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Flagstaff drivers were thrown into snowbanks and slid on icy roads as the snowplows cleared roads for the first winter snowstorm this past weekend.

The storms dropped 7 to 11 inches this weekend depending on which part of Flagstaff you were counting in, according to the National Weather Service, but across the city, the amount of calls for assistance from the Flagstaff Police Department spiked. The first weather system dropped snow late Thursday night while the second system left powder late Saturday night into early Sunday morning.

From Friday through Monday morning there were 143 accidents, according to Cory Runge, spokesperson from the Flagstaff Police Department.

Human Snow Plow

Noah Garcia, 19, is lost in a swirl of snow as he sleds at the end of Lone Tree Road Sunday afternoon.

The worst parts of the storm for drivers came from the first snowfall on Thursday night and Friday morning. After that first half-foot of snow, drivers were involved in a total of 88 accidents that did not result in any injuries and 22 accidents where people were hurt.

Flagstaff drivers had the toughest time after the first storm, calling in 44 accidents without injuries each day on Friday and Saturday. Drivers were involved in 10 accidents where people were hurt on Friday and 12 on Saturday.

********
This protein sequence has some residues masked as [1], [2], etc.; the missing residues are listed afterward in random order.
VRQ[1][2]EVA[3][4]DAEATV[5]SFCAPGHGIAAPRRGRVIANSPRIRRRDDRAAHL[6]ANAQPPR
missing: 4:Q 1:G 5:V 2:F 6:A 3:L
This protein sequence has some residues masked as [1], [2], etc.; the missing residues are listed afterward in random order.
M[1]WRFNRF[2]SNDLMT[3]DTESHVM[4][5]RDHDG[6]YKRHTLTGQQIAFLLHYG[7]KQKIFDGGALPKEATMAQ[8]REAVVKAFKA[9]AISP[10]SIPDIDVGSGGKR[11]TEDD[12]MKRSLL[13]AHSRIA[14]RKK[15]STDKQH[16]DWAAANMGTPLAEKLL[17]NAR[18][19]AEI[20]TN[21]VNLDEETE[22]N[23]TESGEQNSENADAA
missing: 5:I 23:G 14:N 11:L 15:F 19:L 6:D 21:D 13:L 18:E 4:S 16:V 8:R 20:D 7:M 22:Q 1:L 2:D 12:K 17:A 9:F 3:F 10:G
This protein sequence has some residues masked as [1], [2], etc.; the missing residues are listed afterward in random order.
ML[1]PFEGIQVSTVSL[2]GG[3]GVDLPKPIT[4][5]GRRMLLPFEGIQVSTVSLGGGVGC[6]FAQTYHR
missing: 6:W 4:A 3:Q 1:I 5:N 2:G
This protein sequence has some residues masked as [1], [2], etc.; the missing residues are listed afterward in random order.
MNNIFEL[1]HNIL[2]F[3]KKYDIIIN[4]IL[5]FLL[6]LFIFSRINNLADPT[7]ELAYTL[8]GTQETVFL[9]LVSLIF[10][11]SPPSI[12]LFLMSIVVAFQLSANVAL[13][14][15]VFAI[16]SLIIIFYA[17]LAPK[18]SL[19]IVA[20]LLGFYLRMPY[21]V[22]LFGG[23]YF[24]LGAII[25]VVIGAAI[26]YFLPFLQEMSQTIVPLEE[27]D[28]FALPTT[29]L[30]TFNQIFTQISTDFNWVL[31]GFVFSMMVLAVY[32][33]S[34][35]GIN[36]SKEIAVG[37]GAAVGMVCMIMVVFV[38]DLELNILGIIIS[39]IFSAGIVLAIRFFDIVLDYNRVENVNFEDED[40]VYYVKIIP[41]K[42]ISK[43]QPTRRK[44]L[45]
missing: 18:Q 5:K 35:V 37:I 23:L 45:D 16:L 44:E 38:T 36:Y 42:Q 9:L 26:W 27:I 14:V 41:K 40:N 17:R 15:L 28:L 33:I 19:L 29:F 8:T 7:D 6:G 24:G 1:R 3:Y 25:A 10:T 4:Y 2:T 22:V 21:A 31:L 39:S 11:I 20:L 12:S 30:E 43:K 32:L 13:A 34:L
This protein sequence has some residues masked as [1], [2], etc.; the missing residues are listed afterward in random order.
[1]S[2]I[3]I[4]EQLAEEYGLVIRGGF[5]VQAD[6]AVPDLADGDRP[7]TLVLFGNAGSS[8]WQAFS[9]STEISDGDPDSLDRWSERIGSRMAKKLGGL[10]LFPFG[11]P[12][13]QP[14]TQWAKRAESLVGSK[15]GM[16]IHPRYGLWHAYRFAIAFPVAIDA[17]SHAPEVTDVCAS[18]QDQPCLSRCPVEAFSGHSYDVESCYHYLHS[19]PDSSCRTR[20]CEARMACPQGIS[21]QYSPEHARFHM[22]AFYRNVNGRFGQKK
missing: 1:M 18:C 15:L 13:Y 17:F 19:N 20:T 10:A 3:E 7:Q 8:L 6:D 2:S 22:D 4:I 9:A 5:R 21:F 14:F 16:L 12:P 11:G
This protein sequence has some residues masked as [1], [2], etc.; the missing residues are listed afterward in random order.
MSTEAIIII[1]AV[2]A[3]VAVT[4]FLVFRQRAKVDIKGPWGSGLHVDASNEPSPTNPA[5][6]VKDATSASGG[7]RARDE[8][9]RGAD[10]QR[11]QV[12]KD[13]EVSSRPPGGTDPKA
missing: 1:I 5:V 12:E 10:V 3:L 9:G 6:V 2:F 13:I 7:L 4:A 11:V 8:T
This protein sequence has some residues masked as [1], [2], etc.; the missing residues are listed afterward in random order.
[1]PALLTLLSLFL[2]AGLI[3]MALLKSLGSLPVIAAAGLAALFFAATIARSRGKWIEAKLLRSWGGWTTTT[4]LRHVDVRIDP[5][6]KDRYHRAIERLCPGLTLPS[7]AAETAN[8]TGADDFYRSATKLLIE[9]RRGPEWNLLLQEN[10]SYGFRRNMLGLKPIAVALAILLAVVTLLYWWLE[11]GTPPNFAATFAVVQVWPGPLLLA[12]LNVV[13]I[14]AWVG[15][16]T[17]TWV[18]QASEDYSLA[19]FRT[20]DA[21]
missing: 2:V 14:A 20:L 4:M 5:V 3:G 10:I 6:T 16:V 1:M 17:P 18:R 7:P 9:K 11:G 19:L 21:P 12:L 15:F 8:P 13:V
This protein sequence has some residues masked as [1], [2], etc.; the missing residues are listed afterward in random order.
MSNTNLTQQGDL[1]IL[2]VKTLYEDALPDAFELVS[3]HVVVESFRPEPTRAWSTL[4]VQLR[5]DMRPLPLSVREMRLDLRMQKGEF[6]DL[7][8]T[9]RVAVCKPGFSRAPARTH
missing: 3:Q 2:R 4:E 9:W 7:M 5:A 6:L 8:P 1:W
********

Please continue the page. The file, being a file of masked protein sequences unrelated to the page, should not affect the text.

The second storm on Sunday left 2 to 5 inches and was much less dangerous, with only 12 non-injury accidents and nine injury accidents.

Runge explained that from Friday through Monday morning the weekend before, there were only 42 non-injury accidents and four accidents with injuries.

“We would ask that the public extend the distances that they’re following other vehicles,” Runge said. “Drive extremely slow. A lot of the time the icy conditions make it difficult to stop. Avoid driving in severe weather.”

Return of the snowpack

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Sticking The Landing

Tyler Mach, 19, hangs on to the plastic tote he was using as a sled after falling out Sunday afternoon on the sledding hill at the end of Lone Tree Road.

This past weekend’s storm dropped up to 7 inches in Williams, but the upcoming storm set for later this week likely won’t hit that low of an elevation. The storm is forecast to be warmer, according to Justin Johndrow, meteorologist at the National Weather Service in Bellemont.

Johndrow explained that based off his Monday forecasts, if we do get snow, it will likely come on Thursday night.

“If it does snow, it will probably be a wet snow,” he said. He added that the weather will be warmer on Tuesday and Wednesday before the system moves in.

The high temperature Tuesday in Flagstaff is expected to be 43 degrees, with a low of just 18. It moves up to 48 degrees on Wednesday, with a slight chance of snow showers after 11 p.m. that evening. The National Weather Service currently lists a 50 percent chance of snow Thursday and a 40 percent chance of precipitation on Friday, with highs returning to the mid-40s by the weekend.

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Scott Buffon can be reached at, on Twitter @scottbuffon or by phone at (928) 556-2250.


Senior Reporter - Cops, Environment

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